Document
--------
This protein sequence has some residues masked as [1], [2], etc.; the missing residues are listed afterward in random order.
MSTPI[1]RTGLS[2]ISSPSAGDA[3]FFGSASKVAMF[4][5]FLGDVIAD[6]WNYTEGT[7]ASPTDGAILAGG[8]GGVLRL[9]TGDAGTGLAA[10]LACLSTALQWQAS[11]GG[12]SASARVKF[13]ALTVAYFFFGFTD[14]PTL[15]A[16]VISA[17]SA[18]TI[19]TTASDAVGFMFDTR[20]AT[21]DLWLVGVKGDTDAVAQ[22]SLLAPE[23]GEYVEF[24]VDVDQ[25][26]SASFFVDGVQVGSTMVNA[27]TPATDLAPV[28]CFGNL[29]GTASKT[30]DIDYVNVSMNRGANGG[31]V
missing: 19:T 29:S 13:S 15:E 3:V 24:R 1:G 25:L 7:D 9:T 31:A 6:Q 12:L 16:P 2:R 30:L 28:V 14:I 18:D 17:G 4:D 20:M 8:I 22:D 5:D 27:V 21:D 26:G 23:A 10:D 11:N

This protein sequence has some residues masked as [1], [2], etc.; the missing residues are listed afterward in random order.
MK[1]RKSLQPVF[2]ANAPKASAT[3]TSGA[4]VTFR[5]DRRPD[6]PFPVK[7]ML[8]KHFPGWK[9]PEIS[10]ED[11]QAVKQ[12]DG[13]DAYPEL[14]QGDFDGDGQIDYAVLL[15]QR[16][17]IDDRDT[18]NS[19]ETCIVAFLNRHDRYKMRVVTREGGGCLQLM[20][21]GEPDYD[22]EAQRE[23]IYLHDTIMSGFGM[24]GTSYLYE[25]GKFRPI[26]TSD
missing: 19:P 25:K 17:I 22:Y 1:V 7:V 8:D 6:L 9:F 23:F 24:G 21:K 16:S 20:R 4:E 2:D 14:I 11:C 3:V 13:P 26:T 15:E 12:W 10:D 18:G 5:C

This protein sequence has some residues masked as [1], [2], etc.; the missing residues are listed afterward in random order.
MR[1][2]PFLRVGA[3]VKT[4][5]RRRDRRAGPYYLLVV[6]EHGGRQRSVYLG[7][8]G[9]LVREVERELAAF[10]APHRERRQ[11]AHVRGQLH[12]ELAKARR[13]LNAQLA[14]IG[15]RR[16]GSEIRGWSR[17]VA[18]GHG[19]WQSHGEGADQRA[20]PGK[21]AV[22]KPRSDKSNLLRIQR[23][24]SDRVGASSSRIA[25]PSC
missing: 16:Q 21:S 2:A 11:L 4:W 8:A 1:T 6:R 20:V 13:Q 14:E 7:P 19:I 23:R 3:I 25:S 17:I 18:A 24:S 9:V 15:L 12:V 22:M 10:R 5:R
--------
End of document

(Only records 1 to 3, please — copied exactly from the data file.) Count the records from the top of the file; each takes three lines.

This protein sequence has some residues masked as [1], [2], etc.; the missing residues are listed afterward in random order.
MSTPI[1]RTGLS[2]ISSPSAGDA[3]FFGSASKVAMF[4][5]FLGDVIAD[6]WNYTEGT[7]ASPTDGAILAGG[8]GGVLRL[9]TGDAGTGLAA[10]LACLSTALQWQAS[11]GG[12]SASARVKF[13]ALTVAYFFFGFTD[14]PTL[15]A[16]VISA[17]SA[18]TI[19]TTASDAVGFMFDTR[20]AT[21]DLWLVGVKGDTDAVAQ[22]SLLAPE[23]GEYVEF[24]VDVDQ[25][26]SASFFVDGVQVGSTMVNA[27]TPATDLAPV[28]CFGNL[29]GTASKT[30]DIDYVNVSMNRGANGG[31]V
missing: 19:T 29:S 13:S 15:E 3:V 24:R 1:G 25:L 7:D 9:T 31:A 6:Q 12:L 16:P 2:R 30:L 28:V 14:I 18:D 17:G 4:D 20:M 8:I 22:D 5:D 27:V 21:D 26:G 23:A 10:D 11:N

This protein sequence has some residues masked as [1], [2], etc.; the missing residues are listed afterward in random order.
MK[1]RKSLQPVF[2]ANAPKASAT[3]TSGA[4]VTFR[5]DRRPD[6]PFPVK[7]ML[8]KHFPGWK[9]PEIS[10]ED[11]QAVKQ[12]DG[13]DAYPEL[14]QGDFDGDGQIDYAVLL[15]QR[16][17]IDDRDT[18]NS[19]ETCIVAFLNRHDRYKMRVVTREGGGCLQLM[20][21]GEPDYD[22]EAQRE[23]IYLHDTIMSGFGM[24]GTSYLYE[25]GKFRPI[26]TSD
missing: 19:P 25:K 17:I 22:Y 1:V 7:V 8:D 6:L 9:F 23:F 24:G 21:K 16:S 20:R 4:E 2:D 14:I 11:C 3:V 13:P 26:T 15:E 12:W 10:D 18:G 5:C

This protein sequence has some residues masked as [1], [2], etc.; the missing residues are listed afterward in random order.
MR[1][2]PFLRVGA[3]VKT[4][5]RRRDRRAGPYYLLVV[6]EHGGRQRSVYLG[7][8]G[9]LVREVERELAAF[10]APHRERRQ[11]AHVRGQLH[12]ELAKARR[13]LNAQLA[14]IG[15]RR[16]GSEIRGWSR[17]VA[18]GHG[19]WQSHGEGADQRA[20]PGK[21]AV[22]KPRSDKSNLLRIQR[23][24]SDRVGASSSRIA[25]PSC
missing: 16:Q 21:S 2:A 11:L 4:W 8:A 1:T 6:R 20:V 13:Q 14:E 7:P 19:I 23:R 3:I 25:S 17:I 18:A 24:S 9:V 15:L 12:V 22:M 10:R 5:R